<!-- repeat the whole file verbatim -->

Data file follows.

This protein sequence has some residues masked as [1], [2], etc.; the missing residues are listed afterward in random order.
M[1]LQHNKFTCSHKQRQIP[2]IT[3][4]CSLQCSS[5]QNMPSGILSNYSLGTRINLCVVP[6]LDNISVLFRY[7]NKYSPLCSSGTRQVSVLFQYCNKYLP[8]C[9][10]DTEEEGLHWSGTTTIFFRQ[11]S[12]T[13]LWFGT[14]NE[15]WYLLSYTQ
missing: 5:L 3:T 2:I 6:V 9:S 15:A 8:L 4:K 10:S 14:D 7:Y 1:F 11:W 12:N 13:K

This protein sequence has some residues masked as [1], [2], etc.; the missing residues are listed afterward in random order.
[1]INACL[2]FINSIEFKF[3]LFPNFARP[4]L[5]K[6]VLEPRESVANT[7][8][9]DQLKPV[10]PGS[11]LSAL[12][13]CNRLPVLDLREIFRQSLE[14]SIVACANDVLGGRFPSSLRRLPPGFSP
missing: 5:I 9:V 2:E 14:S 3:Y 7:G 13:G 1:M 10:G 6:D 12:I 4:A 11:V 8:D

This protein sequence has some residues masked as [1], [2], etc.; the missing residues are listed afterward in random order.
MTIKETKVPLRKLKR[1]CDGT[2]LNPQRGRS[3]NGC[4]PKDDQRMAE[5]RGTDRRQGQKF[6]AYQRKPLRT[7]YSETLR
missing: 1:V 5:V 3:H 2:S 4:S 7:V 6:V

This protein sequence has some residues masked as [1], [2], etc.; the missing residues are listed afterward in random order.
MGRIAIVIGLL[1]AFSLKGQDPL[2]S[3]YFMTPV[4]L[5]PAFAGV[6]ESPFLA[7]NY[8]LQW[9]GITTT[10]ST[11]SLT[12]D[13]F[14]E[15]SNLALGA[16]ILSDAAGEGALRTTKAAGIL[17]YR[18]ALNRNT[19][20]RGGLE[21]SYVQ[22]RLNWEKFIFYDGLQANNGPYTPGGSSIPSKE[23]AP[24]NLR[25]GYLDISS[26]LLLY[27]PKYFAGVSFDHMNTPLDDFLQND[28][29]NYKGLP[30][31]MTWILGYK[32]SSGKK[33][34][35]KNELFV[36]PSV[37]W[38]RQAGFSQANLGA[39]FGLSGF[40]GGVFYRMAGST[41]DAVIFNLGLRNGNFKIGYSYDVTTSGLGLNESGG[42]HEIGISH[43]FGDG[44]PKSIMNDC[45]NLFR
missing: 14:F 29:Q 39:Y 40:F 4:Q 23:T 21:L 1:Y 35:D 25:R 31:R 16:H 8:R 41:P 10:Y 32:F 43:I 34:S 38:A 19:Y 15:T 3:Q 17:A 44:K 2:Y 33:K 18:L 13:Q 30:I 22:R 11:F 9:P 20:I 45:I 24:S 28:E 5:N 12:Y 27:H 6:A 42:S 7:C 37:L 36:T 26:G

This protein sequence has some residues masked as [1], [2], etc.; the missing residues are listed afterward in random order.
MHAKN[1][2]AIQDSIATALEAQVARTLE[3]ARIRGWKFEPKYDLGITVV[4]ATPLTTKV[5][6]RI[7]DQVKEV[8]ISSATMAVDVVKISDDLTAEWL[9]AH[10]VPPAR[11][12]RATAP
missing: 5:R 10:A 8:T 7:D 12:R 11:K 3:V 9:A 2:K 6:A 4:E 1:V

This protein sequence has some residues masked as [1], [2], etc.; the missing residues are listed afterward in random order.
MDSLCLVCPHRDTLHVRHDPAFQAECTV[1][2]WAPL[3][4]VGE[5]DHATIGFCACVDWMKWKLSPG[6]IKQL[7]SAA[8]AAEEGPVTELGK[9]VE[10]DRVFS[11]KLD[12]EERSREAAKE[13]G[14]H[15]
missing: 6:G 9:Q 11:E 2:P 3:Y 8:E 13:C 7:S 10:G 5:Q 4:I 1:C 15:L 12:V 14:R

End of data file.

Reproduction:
This protein sequence has some residues masked as [1], [2], etc.; the missing residues are listed afterward in random order.
M[1]LQHNKFTCSHKQRQIP[2]IT[3][4]CSLQCSS[5]QNMPSGILSNYSLGTRINLCVVP[6]LDNISVLFRY[7]NKYSPLCSSGTRQVSVLFQYCNKYLP[8]C[9][10]DTEEEGLHWSGTTTIFFRQ[11]S[12]T[13]LWFGT[14]NE[15]WYLLSYTQ
missing: 5:L 3:T 2:I 6:V 9:S 15:A 8:L 4:K 10:S 14:D 7:Y 1:F 11:W 12:N 13:K

This protein sequence has some residues masked as [1], [2], etc.; the missing residues are listed afterward in random order.
[1]INACL[2]FINSIEFKF[3]LFPNFARP[4]L[5]K[6]VLEPRESVANT[7][8][9]DQLKPV[10]PGS[11]LSAL[12][13]CNRLPVLDLREIFRQSLE[14]SIVACANDVLGGRFPSSLRRLPPGFSP
missing: 5:I 9:V 2:E 14:S 3:Y 7:G 13:G 1:M 10:G 6:D 12:I 4:A 11:V 8:D

This protein sequence has some residues masked as [1], [2], etc.; the missing residues are listed afterward in random order.
MTIKETKVPLRKLKR[1]CDGT[2]LNPQRGRS[3]NGC[4]PKDDQRMAE[5]RGTDRRQGQKF[6]AYQRKPLRT[7]YSETLR
missing: 1:V 5:V 3:H 2:S 4:S 7:V 6:V

This protein sequence has some residues masked as [1], [2], etc.; the missing residues are listed afterward in random order.
MGRIAIVIGLL[1]AFSLKGQDPL[2]S[3]YFMTPV[4]L[5]PAFAGV[6]ESPFLA[7]NY[8]LQW[9]GITTT[10]ST[11]SLT[12]D[13]F[14]E[15]SNLALGA[16]ILSDAAGEGALRTTKAAGIL[17]YR[18]ALNRNT[19][20]RGGLE[21]SYVQ[22]RLNWEKFIFYDGLQANNGPYTPGGSSIPSKE[23]AP[24]NLR[25]GYLDISS[26]LLLY[27]PKYFAGVSFDHMNTPLDDFLQND[28][29]NYKGLP[30][31]MTWILGYK[32]SSGKK[33][34][35]KNELFV[36]PSV[37]W[38]RQAGFSQANLGA[39]FGLSGF[40]GGVFYRMAGST[41]DAVIFNLGLRNGNFKIGYSYDVTTSGLGLNESGG[42]HEIGISH[43]FGDG[44]PKSIMNDC[45]NLFR
missing: 14:F 29:Q 39:Y 40:F 4:Q 23:T 21:L 1:Y 35:D 25:R 31:R 16:H 8:R 41:P 10:Y 32:F 43:I 34:S 38:A 19:Y 15:T 3:Q 17:A 44:K 2:Y 33:K 18:L 13:Q 30:I 22:R 11:F 9:P 20:I 45:I 24:S 28:E 5:N 12:Y 27:H 6:A 42:S 7:C 37:L 36:T 26:G

This protein sequence has some residues masked as [1], [2], etc.; the missing residues are listed afterward in random order.
MHAKN[1][2]AIQDSIATALEAQVARTLE[3]ARIRGWKFEPKYDLGITVV[4]ATPLTTKV[5][6]RI[7]DQVKEV[8]ISSATMAVDVVKISDDLTAEWL[9]AH[10]VPPAR[11][12]RATAP
missing: 5:R 10:A 8:T 7:D 12:R 11:K 3:V 9:A 2:K 6:A 4:E 1:V

This protein sequence has some residues masked as [1], [2], etc.; the missing residues are listed afterward in random order.
MDSLCLVCPHRDTLHVRHDPAFQAECTV[1][2]WAPL[3][4]VGE[5]DHATIGFCACVDWMKWKLSPG[6]IKQL[7]SAA[8]AAEEGPVTELGK[9]VE[10]DRVFS[11]KLD[12]EERSREAAKE[13]G[14]H[15]
missing: 6:G 9:Q 11:E 2:P 3:Y 8:E 13:C 7:S 10:G 5:Q 4:I 1:C 15:L 12:V 14:R